Wednesday, August 31, 2016

Planning the New Nav Setup

I'll be heading out to the boat next on Sept 3rd and staying until Sept 8th, when I fly to Atlanta for recurrent training. Dawn will be staying at home with the PiperDog this time, though. My #1 priority is to get the fuel problem fixed; Mark emailed a few days ago with a couple of ideas. Otherwise I'll be putting the staysail back up, changing transmission oil and changing alternator belts, doing general boat maintenance and cleaning, and knocking some of the putzier items off of the refit list. My parents may be joining me for part of it, and a sailing friend possibly for part of it as well. If I have extra crew I'd like to get off the dock for at least a night, maybe two, though this requires reasonable confidence that none of my intended projects will require a last-minute West Marine run!

I have the claim paperwork off to the insurance company, and am waiting for a local repairman to complete his estimate & then for the insurance to send out an adjuster. I can't really fix anything until they see it, which means I'll still be without AirCon for the next visit (additional motivation to get off the dock). In the meantime I've been doing a fair amount of research on what we'll be replacing the fried electronics with. In the case of the navigation setup, I already had a pretty good idea of what we'd be doing but the loss of the GPS has pushed the timeline up a bit.

The Handley's navigation setup consisted of a laptop computer running MaxSea, a repeater monitor that could be mounted in the cockpit (in a fairly protected location under the dodger), and a Garmin 76Cx handheld GPS mounted on the pedestal guard with a power/data cable. They planned their routes on the laptop and fed them to the Garmin via the data cable; the Garmin also fed position, speed and direction information to their Raymarine ST60 instruments.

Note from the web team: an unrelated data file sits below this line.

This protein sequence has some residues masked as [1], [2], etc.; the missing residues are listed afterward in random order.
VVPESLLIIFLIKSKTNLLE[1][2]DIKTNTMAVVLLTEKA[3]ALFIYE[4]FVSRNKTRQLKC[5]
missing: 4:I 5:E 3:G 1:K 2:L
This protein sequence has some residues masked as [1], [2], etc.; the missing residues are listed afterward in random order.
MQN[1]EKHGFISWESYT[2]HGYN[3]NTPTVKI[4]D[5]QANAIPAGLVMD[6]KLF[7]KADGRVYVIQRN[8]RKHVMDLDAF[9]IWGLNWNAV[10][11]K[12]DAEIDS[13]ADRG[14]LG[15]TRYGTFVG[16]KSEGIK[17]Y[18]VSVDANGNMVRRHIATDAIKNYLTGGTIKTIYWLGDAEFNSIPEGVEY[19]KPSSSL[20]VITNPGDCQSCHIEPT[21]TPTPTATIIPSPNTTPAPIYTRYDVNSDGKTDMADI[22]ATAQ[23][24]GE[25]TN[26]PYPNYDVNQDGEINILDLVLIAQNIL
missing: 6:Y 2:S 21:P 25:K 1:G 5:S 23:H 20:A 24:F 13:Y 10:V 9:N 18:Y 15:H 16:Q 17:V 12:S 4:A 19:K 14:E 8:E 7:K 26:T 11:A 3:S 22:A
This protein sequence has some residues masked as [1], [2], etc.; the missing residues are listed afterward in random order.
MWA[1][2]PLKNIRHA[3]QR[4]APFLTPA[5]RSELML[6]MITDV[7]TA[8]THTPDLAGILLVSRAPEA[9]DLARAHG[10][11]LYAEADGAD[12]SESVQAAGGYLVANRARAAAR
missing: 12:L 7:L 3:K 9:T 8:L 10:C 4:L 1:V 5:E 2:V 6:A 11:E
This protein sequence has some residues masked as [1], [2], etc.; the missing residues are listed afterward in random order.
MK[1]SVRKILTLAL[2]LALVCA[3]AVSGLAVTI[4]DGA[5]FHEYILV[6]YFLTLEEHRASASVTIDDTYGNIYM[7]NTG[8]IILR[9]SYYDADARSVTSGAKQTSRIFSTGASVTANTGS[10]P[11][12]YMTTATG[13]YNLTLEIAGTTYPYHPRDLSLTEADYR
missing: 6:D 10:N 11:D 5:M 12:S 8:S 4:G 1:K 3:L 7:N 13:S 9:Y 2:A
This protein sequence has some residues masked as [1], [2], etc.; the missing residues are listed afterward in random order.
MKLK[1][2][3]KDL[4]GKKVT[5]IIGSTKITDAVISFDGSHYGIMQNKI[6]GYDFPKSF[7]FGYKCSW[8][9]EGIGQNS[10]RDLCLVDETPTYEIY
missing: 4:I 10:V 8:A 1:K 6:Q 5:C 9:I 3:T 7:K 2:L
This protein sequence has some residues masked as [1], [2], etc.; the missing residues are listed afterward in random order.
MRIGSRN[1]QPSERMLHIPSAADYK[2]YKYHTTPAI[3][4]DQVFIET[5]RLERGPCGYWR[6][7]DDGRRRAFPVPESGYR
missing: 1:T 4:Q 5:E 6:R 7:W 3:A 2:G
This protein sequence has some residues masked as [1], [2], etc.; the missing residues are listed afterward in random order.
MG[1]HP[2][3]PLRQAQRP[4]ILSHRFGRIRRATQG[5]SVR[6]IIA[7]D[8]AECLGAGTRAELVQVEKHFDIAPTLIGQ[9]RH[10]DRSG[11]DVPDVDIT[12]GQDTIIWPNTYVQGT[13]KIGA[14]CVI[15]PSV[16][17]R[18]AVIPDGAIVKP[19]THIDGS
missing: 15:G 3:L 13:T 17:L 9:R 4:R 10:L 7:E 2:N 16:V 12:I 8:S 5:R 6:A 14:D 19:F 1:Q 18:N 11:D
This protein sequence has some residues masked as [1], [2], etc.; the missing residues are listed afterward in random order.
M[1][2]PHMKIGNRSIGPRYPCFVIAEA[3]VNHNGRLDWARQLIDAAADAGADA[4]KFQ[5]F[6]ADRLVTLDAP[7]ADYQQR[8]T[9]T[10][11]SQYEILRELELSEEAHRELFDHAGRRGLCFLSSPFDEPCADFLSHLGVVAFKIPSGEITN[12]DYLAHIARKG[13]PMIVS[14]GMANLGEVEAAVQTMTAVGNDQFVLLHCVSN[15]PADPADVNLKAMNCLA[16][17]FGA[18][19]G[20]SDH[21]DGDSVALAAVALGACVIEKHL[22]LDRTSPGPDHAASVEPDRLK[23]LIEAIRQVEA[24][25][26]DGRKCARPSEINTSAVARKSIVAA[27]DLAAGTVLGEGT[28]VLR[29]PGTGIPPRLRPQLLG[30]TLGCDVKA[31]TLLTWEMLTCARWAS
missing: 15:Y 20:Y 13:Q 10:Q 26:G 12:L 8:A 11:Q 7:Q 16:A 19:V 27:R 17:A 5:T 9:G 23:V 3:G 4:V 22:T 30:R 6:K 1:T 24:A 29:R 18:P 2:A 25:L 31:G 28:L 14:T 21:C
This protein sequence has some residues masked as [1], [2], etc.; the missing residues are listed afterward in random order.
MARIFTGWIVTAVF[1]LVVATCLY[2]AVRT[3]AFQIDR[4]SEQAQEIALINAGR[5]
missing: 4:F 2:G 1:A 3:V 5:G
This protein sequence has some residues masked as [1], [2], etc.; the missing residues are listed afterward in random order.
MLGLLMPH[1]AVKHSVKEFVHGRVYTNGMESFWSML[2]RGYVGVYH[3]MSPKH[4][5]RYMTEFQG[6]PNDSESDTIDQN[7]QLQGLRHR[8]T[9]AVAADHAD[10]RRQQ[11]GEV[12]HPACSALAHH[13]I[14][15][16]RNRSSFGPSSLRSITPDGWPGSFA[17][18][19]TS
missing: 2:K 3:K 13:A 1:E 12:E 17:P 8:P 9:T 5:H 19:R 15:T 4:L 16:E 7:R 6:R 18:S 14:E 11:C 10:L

When I first looked at Windbird I thought we'd replace the 76Cx with a large Garmin chartplotter like the 7610 or 7612 and use it for planning as well as plotting. But the more I thought about the Handleys system the more I liked it. I know from experience that even the big plotters aren't ideal for planning; a computer is far handier for scanning the route at a sufficiently detailed zoom level, comparing various chart sources for discrepancies, and downloading GRIB files for weather routing. And once you've planned the route, a small GPS is just as effective as a large plotter for navigation. Besides, a big glass plotter would look a bit gauche in the cockpit of a traditional-looking cruiser like Windbird. So I decided to use a dedicated mini-computer plus LCD monitor for planning in the nav station, keep the 76Cx for the time being and eventually replace it with a modest Garmin 741 chartplotter, and use the cockpit monitor connected to the mini-computer as a backup for navigation. My MacBook would be the backup for the mini-computer, and both Dawn's iPad and mine running Garmin BlueChart Mobile software would be the backup to the backup.